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anonymous contributorWritten anonymously. (English)


tagged with: homophobia
Statement by IGLHRC


Reported Executions in Iran

ILGA publishes press releases and statements as submitted by its members. Conflicting information has been circulated around this information: it is argued the two boys were hung for having raped a 13 years old boy. The main French LGBT-community magazine "Têtu" has reported that according to the lawyer of the two Iranian boys recently executed in Iran, the boys did not know that homosexual relations and alcohol consumption were illegal. "Homosexuality is a crime in Iran, but the death penalty is usually reserved for cases of rape, armed robbery, adultery, drug trafficking, and renouncing Islam." A third boy, 13 years old, who was with them, was not prosecuted because Iranian law does not consider that a person of that age can consent to sexual acts. This means that any type of sexual contact with a 13 year old is considered rape, and it is for this reason that the two boys were executed.

"The judiciary has trampled its own laws," one of the boys' lawyer, Rohollah Razez Zadeh, was quoted as saying to Irin (a UN news agency), explaining that Iranian courts were supposed to commute death sentences handed to children to five years in jail, but the country's Supreme Court allowed the hangings to proceed.

On this case, apart from this interview below, please also read the statement from other ILGA members IGLHRC, Outrage and COC.

Statement by IGLHRC

July 22, 2005
Conflicting stories about the public execution by hanging of two young men in Mashhad, Iran on July 19, 2005 have been circulating this week.

IGLHRC has been very closely monitoring this story and actively
seeking confirmation of the precise facts. It is not clear, for
instance, whether the men were executed specifically for homosexual acts or for sexually assaulting a 13-year old boy as stated in one report.

IGLHRC staff is working to gather accurate information from our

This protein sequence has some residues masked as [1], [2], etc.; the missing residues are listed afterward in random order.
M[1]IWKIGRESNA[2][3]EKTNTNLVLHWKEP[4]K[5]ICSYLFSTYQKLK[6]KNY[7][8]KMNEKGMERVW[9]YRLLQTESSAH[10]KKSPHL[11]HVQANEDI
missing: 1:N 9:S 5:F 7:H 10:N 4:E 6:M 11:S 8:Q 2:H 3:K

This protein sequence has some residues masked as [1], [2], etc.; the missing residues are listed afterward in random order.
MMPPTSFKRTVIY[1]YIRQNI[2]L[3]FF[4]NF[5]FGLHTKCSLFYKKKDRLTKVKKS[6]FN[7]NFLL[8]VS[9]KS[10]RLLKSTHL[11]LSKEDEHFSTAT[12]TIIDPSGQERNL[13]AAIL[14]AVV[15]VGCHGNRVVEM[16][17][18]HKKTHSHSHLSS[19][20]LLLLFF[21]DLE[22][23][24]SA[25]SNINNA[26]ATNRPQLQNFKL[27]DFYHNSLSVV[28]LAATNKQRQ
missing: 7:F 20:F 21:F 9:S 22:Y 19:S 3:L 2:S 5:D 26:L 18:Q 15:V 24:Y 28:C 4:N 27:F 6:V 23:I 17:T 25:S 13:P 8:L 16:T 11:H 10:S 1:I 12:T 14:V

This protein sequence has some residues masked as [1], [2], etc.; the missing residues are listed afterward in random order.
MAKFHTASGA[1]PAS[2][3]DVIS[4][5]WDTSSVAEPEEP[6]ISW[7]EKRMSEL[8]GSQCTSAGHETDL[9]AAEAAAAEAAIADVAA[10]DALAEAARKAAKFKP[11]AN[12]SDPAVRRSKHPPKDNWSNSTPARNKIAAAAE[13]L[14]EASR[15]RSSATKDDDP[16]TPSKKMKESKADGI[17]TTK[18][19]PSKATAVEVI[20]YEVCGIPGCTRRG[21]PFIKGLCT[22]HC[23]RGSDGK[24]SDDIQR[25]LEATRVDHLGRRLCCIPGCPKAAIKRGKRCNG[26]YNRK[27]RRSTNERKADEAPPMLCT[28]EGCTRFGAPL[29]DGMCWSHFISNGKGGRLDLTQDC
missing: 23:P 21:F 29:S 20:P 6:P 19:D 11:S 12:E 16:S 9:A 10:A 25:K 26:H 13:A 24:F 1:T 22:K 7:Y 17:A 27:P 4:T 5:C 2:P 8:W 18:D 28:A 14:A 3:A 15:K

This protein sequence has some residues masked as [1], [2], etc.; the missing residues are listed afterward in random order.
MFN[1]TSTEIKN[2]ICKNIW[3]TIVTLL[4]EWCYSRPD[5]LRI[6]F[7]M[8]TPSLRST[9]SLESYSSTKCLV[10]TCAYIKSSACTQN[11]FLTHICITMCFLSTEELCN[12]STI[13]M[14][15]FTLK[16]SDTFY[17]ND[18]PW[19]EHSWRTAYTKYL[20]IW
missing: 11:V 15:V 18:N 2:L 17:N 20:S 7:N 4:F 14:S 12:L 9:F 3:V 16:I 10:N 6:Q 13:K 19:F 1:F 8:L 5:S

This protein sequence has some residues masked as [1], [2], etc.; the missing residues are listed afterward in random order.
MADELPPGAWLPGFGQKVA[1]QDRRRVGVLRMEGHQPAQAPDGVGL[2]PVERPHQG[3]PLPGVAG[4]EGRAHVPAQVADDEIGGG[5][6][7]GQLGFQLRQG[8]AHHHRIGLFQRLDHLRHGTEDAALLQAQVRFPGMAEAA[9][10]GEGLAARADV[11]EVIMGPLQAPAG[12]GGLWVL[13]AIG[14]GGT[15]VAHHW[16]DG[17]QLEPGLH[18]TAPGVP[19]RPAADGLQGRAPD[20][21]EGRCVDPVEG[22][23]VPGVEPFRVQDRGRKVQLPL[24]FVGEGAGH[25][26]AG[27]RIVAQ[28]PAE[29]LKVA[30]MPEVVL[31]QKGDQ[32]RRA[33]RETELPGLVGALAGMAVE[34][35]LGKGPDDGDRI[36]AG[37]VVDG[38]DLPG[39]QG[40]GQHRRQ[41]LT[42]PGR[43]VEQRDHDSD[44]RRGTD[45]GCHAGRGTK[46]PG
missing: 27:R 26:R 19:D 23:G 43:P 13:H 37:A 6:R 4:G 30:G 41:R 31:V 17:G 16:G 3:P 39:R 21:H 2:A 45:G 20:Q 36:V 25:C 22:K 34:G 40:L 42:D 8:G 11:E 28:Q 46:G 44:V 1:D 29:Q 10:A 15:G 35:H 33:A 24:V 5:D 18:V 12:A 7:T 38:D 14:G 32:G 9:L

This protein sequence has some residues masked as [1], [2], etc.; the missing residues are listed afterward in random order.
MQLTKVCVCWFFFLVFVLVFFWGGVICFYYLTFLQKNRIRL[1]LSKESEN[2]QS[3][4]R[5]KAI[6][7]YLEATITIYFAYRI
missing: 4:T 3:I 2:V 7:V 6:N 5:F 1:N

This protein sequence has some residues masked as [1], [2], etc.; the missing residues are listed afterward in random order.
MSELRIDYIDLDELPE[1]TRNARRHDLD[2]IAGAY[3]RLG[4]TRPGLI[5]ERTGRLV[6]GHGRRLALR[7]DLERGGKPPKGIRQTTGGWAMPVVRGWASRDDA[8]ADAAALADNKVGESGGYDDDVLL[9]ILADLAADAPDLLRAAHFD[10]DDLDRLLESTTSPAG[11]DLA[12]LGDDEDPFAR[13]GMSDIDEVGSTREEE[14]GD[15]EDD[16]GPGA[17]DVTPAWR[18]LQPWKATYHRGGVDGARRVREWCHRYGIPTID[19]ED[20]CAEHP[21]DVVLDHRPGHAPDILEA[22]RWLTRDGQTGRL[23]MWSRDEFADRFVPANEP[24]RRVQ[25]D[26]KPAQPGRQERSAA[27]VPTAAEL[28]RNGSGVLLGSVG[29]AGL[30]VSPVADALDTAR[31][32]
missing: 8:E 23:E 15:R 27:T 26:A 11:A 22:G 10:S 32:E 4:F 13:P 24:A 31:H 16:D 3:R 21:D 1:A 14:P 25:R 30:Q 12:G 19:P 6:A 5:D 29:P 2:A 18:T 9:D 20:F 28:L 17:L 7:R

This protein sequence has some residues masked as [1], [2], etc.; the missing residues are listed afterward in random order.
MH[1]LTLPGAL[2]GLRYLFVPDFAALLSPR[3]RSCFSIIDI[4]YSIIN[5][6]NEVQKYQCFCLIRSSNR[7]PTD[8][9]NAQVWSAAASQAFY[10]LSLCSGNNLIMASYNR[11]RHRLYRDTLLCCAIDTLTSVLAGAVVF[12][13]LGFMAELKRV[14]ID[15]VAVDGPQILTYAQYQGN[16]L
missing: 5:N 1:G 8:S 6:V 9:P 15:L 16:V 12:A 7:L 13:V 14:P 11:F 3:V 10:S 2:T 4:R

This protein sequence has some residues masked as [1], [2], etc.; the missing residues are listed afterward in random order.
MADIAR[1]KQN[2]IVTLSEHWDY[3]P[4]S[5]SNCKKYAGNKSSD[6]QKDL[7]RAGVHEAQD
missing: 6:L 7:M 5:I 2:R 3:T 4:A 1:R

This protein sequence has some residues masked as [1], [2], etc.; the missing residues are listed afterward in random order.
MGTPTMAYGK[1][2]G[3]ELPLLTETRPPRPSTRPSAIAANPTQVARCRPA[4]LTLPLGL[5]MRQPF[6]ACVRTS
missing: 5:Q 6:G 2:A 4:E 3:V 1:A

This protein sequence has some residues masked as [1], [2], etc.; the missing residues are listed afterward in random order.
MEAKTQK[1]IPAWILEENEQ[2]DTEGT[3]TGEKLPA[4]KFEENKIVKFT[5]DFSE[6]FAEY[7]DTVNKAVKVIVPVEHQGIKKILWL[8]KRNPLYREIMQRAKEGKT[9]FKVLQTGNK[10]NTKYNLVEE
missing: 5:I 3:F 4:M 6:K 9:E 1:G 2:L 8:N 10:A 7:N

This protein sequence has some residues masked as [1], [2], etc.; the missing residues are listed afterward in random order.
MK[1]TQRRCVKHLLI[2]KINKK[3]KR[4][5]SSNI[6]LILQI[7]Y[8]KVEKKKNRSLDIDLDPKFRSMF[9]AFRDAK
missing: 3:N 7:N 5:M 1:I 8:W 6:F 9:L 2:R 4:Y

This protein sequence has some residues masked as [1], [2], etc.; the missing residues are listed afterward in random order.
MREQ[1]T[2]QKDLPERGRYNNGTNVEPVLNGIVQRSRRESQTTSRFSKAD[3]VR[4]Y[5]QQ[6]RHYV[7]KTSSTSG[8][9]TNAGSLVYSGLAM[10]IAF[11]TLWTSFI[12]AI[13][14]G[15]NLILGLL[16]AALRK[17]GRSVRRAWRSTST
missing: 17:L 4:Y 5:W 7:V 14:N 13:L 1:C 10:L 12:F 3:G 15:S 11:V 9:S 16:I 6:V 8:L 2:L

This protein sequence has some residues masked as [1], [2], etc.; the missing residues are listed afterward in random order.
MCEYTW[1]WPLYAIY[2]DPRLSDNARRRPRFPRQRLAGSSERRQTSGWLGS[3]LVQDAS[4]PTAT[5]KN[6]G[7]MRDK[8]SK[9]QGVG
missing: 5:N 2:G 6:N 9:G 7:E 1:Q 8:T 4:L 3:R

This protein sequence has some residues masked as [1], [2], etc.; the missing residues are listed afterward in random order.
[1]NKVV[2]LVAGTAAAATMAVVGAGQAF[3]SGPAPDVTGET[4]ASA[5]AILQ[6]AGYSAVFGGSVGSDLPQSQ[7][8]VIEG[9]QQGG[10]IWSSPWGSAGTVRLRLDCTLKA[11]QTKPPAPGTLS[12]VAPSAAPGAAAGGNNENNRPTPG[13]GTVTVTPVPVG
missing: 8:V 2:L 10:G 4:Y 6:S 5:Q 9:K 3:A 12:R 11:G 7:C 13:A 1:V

colleagues in order to determine the best course of action to address what would be considered serious outrageous violations of the basic human right to life. Although the reports have been conflicting about the precise nature of both the crimes of and charges against the two young men, IGLHRC condemns the use of the death penalty in general, but particularly in the context of sexuality-related crimes the death penalty is completely disproportionate to the crime committed.

In Iran, homosexual acts are punishable by death. Under article 6 of the International Covenant on Civil and Political Rights, however, death sentences may be imposed only for the most serious crimes, which clearly excludes any consensual sexual relationship. According to Paula Ettelbrick, IGLHRC Executive Director, while IGLHRC stands opposed to the death penalty in all cases as contrary to international human rights standards, the disproportionate punishment imposed on sex crimes makes these cases even more egregious from a human rights perspective. In addition, public executions for any crime constitute a violation of the right to be free from cruel and inhuman treatment.

Also, the UN Expert on Extrajudicial Killings, Philip Alston, has
recently maintained in a similar case that, "Sodomy cannot be
considered one of the most serious crimes for which, under
international law, the death penalty can be prescribed," he said. The punishment is wholly disproportionate."

Please continue to check www.iglhrc.org for updates on this case.
Paula L. Ettelbrick
Executive Director
International Gay and Lesbian Human Rights Commission
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